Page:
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    5. I almost sang(had intended to sing) that italicized part, but when it came to it didn't trust my voice that far. Reading online is not, I think, the best way to come at poetry--I really really prefer the printed page, but the feedback is much better(and the actuial concept of having other people read what you write) here. And it does give you some other interesting options. Thanks for the second helping, k.

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  8. Oh, this made me sad, hedgewitch. Blue is that color which always touches my soul. Beautiful, as always, writing that transports me.

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    1. Thank you, Talon. And thanks for your putting up with my so-called photography.

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  9. the infant's eyes, the ward, the spell, and forgiveness. Your stunning string of imagery moved my mind from hopeful to sorrow and back. There is a long journey here, if not to home itself. This sings like a choir for the season. Many of us feel loss more now than any other time of year. Maybe too, we stretch more needfully towards the forgiveness --which sometimes graces great loss. I enjoy your ending. This whole piece pulls together an emotion I've no words for that I still feel when I remember my Grandfather's last words in his hospital bed. He had the bluest-blue eyes, and just before he closed them, he said, "I'm going home." The certainty of his voice assured me he already knew, had experienced, or had seen something. I hold that moment like treasure. Thanks for bringing it back to the surface.

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    1. Thank you for sharing that moment, Jane. I think we all need to feel that somewhere there is home.I appreciate your comments very much, and best of new years to you.

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  10. whew...what a last line eh...i found the ritual of taking down the lights and them wrapping your hands as a skein to be quite intriguing joy...you give a lot of feeling in this...and the imagery, the allusions of the color....forgiveness making a clear day is a cool bit of truth there...though it is never easy and if shallow never lasts....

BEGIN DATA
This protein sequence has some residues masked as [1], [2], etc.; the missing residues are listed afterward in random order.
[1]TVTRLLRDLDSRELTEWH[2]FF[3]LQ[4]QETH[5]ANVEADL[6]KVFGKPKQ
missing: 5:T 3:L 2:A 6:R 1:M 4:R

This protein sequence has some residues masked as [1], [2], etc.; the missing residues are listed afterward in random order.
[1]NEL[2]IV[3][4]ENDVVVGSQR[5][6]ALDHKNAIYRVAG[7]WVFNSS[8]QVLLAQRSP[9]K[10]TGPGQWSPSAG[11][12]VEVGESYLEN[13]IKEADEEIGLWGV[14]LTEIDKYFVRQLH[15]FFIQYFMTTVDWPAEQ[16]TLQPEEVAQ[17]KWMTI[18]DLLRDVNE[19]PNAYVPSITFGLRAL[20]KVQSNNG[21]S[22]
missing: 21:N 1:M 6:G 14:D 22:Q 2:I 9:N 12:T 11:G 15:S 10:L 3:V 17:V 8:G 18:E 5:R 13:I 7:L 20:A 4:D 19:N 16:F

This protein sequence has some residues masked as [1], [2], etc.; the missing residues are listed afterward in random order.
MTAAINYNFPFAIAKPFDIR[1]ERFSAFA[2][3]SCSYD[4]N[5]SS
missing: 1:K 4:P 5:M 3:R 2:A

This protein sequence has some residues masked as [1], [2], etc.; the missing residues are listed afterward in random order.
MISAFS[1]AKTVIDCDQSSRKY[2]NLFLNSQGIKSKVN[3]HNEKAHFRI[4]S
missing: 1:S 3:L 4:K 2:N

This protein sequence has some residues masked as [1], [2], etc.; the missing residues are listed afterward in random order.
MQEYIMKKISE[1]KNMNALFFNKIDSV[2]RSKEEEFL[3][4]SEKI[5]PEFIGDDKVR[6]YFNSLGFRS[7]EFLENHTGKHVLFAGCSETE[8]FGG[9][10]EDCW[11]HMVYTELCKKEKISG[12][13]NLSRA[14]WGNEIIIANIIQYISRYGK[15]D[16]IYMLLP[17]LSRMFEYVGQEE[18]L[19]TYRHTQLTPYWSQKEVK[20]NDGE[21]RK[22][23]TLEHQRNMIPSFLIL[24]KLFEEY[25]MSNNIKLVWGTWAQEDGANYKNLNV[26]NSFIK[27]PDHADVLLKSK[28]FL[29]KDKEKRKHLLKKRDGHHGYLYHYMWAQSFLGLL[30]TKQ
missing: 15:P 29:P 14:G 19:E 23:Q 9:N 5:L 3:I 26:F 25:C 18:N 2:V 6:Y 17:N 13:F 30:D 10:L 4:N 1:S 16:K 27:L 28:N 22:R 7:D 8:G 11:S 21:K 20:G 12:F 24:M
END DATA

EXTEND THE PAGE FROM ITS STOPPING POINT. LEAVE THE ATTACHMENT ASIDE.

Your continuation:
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  11. I could write a novel about this, but I'll try to restrain myself. The beautiful, but spare and simple, language is perfect. It's delicate; it doesn't distract from or disguise the depth of emotion. It lays it bare, and lets it hurt.

    I asked Santa for the ability to write like this. Let me check under the tree again . . .

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    1. Thanks, Kelli--and of course, what Santa has put under your particular tree is your own unique gift, one I could never duplicate, but which I always unwrap with amazed appreciation.

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  12. I think this is pure resurrected Yule, combing the flames of a remembrance that is most powerfully absent yet present, like a solstice. Nothing sadder than blue lights burning all night on a roof in the middle of winter--searching for a returned glance--except maybe stowing them away for the eleventh ritual burning at the far end of the next year. The melancholy of the season must be older than the Christ child, than Christmas; an ennui for home that perhaps back to the homesickness of the first fish to crawl out of the sea's womb. The spell unbinds time and makes a home where it never can be again--the heart, I think, of poetry. For its moment, the misery of it has a hearth of serenity. Thanks for this cold hymn, and keep singing.

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    1. Thanks,B. Now that I have stopped fighting it, there is indeed a serenity in just acknowledging the depth of the pain. One cleans the hearth of the heart in this manner, and sweeps the ash out to feed the garden. Best of New Years to you.

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  13. The one thing that arose in my mind immediately: nothing can seem as empty and as cold as the winter sky. No matter that the blue eyes watch over us or that the prospect of forgiving is out there somewhere. Eleven Januaries become an eternity of time and distance, especially when we are no closer to home...I think the lines in the purely written version accentuate the inherent song in these verses. I also think your voice brings a supplemental music that enforces the primitive feelings and motives. A wonderful mid-of-winter creation.

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  14. Thanks Steve. Your insights are always valuable to me, and you nail the mood of this perfectly.There is nothing more primal than grief, even love.